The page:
tautog, sage, black olive, granada pepper; potatoes, scapes

The tautog, or blackfish. It’s one of my favorites. It doesn’t show up often in the fish market, but I can rarely keep from bringing some home when it does.

  • a single 14-ounce fillet of Blackfish/Tautog from Pura Vida Seafood Company , prepared mostly as described in this recipe by Melissa Clark, laying the fish skinned side down and kept there without turning, and then, to be specific about the other ingredients I used, the fresh sage was from Phillips Farm; the olives were kalamata, from Whole Foods Market, and the lemon juice was squeezed from a Whole Foods Market organic fruit, and although for the first time ever when cooking this recipe I would have been able to include the elusive ‘Aleppo Syrian red pepper’ [I found some from Morton & Bassett at the Westside Market] that it specifies, but I rushed through the preparation and totally forgot the last step, in which the fish would be dusted with “Urfa or Aleppo red pepper”, but I did toss some finely chopped small (sweet) yellow Grenada seasoning peppers from Eckerton Hill Farm, and garnished the plate with some purple micro radish from Windfall Farms, and the results were terrific!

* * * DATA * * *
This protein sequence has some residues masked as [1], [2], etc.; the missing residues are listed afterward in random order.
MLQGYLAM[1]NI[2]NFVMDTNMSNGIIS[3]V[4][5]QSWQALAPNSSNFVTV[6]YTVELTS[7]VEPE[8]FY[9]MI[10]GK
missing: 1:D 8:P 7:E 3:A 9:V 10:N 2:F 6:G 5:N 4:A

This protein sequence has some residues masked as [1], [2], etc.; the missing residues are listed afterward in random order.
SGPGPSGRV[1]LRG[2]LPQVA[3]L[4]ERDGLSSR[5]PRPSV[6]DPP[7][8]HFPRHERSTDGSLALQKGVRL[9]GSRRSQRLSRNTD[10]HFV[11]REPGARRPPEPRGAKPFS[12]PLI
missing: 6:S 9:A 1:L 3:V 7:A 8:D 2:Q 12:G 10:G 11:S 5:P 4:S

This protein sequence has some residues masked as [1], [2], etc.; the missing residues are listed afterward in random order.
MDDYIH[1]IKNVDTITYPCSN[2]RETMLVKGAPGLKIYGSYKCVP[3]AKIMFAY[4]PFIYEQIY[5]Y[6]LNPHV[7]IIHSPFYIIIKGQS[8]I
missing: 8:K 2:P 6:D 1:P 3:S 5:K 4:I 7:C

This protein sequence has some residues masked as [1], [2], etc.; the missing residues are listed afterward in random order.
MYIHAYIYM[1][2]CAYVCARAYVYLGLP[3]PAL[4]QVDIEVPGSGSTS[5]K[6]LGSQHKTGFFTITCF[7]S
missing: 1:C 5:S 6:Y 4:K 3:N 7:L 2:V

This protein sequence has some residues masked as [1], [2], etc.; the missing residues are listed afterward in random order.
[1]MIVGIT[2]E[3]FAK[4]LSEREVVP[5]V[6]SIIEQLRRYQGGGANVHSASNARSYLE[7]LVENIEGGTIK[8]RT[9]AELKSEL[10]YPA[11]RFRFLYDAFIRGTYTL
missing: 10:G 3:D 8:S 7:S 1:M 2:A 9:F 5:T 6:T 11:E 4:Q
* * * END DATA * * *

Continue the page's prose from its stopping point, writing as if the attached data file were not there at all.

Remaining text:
I guess we know why they’re called ‘blue eyes’.

  • a pound of ‘blue eyes’ potatoes from Berried Treasures Farm, boiled with a generous amount of salt until barely cooked through, drained, halved, dried while still inside the large still-warm vintage Corning Pyrex Flameware blue-glass pot in which they had cooked, tossed with some good Portuguese olive oil, sprinkled with sea salt, freshly-ground black pepper, and 3 garlic scapes from Berried Treasures Farm, cut into short sections, that had been softened by heating them in olive oil inside a small
  • the wine was a California (Napa Valley) white, Alex and Ryan Present: Napa Valley Sauvignon Blanc Semillon 2017, from Naked Wines
  • the music was the album. ‘L’esprit d’Armenie’, with Jordi Savall and his Hespèrion XXI